An Ohio Doctor's Remarkable Life: I Was a Jet Pilot, Barely Avoided 9/11 Flight, Then Fell in Love Overseas

“I liken myself to ... Forrest Gump" but "I don’t feel extraordinary”

<p>courtesy Dr. Cho Espinoza</p> Dr. Cho Espinoza as a U2 pilot and now working at Cleveland Clinic

courtesy Dr. Cho Espinoza

Dr. Cho Espinoza as a U2 pilot and now working at Cleveland Clinic

Dr. Cholene Espinoza joined the U.S. Air Force at 17 and was one of the first women to fly a U-2 jet. Later, she was a commercial pilot who barely missed being on Flight 93 on Sept. 11.

During the Iraq and Afghanistan wars, she became a correspondent in the Middle East — and at 45, she switched careers to become a doctor.

Now 59, she’s an OB-GYN at the Cleveland Clinic. She returned to the hometown of her wife, journalist and former TV news contributor Ellen Ratner. And she still thinks about the next adventure.

Here is Espinoza’s story, told to PEOPLE’s Susan Young, in her own words.

I liken myself to a female version of Forrest Gump.

I’ve seen so many things that are just completely humbling that I don’t feel extraordinary. But my secret sauce is that I will say yes to an opportunity and even if it’s a setback, I don’t let that or failure put me in a situation of shame where I’m not going to keep pushing forward.

I got an appointment to the Air Force Academy, class of 1987. That was the seventh class of women. I remember one upperclassman saying, “What are you doing here? You can’t even fly combat?’’ Ultimately, of course, I flew combat missions.

My father had passed away around Christmas of my sophomore year. I was sort of a scrappy kid. My dad just got me and tolerated my quirkiness and inadequacies and whatnot. That January I flew gliders. It was just liberating and transcended the grief I was feeling at the time, and I never looked back.

I was somebody who was always sort of struggling. I was by no means top of my class, probably bottom third. But I had a flight instructor captain, Bob Vosburgh, who said, "You've got this. You’re a natural." And he just gave me so much confidence.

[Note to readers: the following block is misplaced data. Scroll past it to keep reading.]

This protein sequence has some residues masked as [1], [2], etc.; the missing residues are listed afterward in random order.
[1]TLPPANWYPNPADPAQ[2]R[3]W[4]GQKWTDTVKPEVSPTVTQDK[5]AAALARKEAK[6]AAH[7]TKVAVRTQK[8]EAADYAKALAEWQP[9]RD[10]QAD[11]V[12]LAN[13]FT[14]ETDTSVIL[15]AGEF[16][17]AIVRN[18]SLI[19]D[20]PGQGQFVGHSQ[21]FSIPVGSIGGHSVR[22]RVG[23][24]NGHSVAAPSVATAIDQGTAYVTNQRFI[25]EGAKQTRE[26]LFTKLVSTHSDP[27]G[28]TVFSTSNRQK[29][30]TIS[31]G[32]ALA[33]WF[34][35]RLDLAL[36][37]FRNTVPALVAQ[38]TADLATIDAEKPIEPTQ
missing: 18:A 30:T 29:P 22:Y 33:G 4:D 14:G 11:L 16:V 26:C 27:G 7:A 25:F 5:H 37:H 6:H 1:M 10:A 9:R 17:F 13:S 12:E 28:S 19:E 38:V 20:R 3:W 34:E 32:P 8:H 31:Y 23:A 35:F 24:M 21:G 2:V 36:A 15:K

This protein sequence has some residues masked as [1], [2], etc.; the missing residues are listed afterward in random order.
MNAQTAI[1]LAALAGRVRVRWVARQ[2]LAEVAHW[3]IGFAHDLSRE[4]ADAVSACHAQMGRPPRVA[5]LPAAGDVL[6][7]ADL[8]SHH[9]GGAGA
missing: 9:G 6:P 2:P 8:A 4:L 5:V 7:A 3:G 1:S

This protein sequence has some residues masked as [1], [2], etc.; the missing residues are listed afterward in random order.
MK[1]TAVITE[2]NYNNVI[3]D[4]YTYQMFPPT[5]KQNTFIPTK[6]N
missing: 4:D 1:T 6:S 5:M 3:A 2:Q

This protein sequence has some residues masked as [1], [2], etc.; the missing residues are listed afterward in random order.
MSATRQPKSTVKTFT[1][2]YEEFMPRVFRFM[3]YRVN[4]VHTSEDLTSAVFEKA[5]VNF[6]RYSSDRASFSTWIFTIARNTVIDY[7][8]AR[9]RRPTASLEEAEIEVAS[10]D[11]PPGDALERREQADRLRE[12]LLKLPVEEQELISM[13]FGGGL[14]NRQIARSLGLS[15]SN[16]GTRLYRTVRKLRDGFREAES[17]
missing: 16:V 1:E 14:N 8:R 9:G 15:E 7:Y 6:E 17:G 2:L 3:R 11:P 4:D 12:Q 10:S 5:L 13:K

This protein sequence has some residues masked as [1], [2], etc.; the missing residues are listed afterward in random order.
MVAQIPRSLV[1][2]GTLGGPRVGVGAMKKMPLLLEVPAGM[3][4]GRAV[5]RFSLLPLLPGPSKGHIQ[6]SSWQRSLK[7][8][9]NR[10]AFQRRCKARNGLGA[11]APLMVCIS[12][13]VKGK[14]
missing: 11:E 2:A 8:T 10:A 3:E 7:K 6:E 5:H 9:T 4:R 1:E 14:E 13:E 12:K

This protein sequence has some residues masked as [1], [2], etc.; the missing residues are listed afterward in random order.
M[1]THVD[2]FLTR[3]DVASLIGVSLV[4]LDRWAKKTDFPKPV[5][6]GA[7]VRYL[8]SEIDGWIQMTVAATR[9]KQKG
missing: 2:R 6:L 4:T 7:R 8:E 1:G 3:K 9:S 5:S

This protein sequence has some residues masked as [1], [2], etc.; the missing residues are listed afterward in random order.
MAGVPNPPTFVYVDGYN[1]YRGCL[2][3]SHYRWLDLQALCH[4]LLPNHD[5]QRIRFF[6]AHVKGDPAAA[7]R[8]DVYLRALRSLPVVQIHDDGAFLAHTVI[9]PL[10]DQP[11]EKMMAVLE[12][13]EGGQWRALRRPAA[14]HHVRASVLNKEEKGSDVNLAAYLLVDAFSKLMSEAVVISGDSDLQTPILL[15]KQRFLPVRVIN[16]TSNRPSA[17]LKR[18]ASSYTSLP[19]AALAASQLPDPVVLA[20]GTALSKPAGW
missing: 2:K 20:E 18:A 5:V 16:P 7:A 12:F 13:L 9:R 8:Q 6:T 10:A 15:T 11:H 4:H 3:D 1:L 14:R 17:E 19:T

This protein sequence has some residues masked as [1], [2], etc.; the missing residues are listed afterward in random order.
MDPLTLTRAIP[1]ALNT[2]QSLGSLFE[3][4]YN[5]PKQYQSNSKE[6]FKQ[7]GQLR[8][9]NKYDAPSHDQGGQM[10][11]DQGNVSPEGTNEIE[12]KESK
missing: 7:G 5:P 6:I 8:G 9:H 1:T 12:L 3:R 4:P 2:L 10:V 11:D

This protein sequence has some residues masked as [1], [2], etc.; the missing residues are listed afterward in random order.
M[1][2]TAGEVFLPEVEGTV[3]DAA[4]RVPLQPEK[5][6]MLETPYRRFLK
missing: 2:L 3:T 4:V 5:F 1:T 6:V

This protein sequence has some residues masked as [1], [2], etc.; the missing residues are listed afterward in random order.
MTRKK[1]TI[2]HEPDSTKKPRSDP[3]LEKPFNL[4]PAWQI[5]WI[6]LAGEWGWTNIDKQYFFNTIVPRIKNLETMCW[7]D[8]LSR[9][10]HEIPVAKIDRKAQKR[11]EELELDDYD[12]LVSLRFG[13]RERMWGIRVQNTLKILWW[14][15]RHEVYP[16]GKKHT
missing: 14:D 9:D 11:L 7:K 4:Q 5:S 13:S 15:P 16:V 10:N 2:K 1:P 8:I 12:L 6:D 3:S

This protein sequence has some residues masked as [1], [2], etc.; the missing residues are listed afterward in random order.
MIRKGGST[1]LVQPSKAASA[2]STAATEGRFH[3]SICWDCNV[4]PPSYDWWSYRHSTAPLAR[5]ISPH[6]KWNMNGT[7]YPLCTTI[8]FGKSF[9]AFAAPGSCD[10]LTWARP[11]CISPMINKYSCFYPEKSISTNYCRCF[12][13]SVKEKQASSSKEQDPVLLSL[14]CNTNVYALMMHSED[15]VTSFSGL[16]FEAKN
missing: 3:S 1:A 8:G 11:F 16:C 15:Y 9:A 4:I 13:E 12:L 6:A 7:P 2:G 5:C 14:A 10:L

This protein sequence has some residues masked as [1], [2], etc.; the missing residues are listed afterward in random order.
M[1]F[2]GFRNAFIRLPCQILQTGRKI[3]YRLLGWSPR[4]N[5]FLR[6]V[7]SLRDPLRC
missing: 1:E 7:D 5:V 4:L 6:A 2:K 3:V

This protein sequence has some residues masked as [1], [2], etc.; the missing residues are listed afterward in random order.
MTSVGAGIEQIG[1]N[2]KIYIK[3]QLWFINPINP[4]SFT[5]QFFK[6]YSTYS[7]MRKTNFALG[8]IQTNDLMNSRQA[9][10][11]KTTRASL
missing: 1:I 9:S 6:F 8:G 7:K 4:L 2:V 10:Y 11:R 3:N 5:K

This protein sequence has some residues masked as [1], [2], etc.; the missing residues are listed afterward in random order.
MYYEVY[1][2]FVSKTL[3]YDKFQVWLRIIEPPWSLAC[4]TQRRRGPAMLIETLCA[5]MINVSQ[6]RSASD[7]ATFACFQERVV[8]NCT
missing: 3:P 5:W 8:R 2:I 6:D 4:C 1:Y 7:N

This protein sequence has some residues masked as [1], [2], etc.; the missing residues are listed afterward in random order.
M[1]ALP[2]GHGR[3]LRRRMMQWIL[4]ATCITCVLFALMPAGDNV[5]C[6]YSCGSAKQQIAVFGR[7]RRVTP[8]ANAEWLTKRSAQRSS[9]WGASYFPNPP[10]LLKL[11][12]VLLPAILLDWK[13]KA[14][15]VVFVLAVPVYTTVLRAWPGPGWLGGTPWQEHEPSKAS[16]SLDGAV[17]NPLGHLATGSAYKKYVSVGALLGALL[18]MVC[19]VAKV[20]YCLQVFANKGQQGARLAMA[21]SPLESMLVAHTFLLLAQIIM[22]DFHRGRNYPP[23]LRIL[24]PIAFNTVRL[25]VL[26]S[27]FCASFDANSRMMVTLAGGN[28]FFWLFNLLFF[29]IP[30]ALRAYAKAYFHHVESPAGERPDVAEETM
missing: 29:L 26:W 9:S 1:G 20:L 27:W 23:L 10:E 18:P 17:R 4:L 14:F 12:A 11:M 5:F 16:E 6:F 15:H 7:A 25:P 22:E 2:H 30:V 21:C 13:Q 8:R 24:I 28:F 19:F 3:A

<p>courtesy Dr. Cho Espinoza</p> Dr. Cho Espinoza after a U2 flight

courtesy Dr. Cho Espinoza

Dr. Cho Espinoza after a U2 flight

I had the opportunity to get the fighter designation, but women couldn’t fly fighters at the time so I stayed an instructor pilot. Then George Herbert Walker Bush opened the U-2 jets up to women in ‘91 and I was the second one to fly. I remember my commander said, "You're a great pilot, but I don’t think you are big enough or strong enough to fly this airplane."

That was all I needed to boost me over the hump was to tell me I can’t do something.

It was a very challenging aircraft to fly. Obviously, you’re not flying in an area unless there’s something nefarious going on below you.

I wanted to fly, but the more senior you get in the Air Force, the less you continue to fly, so I left.

I was a captain at United Airlines, living in New York City, when 9/11 happened. I was due to commute to San Francisco on Flight 93, which ultimately crash landed when passengers fought back, but my schedule changed.

That was another point in my life where I was lost, rudderless, disoriented. The opportunity came up to be an embedded journalist with the 1st Tank Battalion during the invasion of Iraq in March 2003. I worked for Talk Radio News Service, which ultimately led to me marrying Ellen Ratner, the head of that. 

<p>courtesy Dr. Cho Espinoza</p> Teen-aged Cho Espinoza after joining the Air Force at 17

courtesy Dr. Cho Espinoza

Teen-aged Cho Espinoza after joining the Air Force at 17

I didn't come to terms with my sexuality or have any relationships until I was like 33 years old. When I was in the military, it wasn't ‘’don't ask, don't tell." It was just — “don't."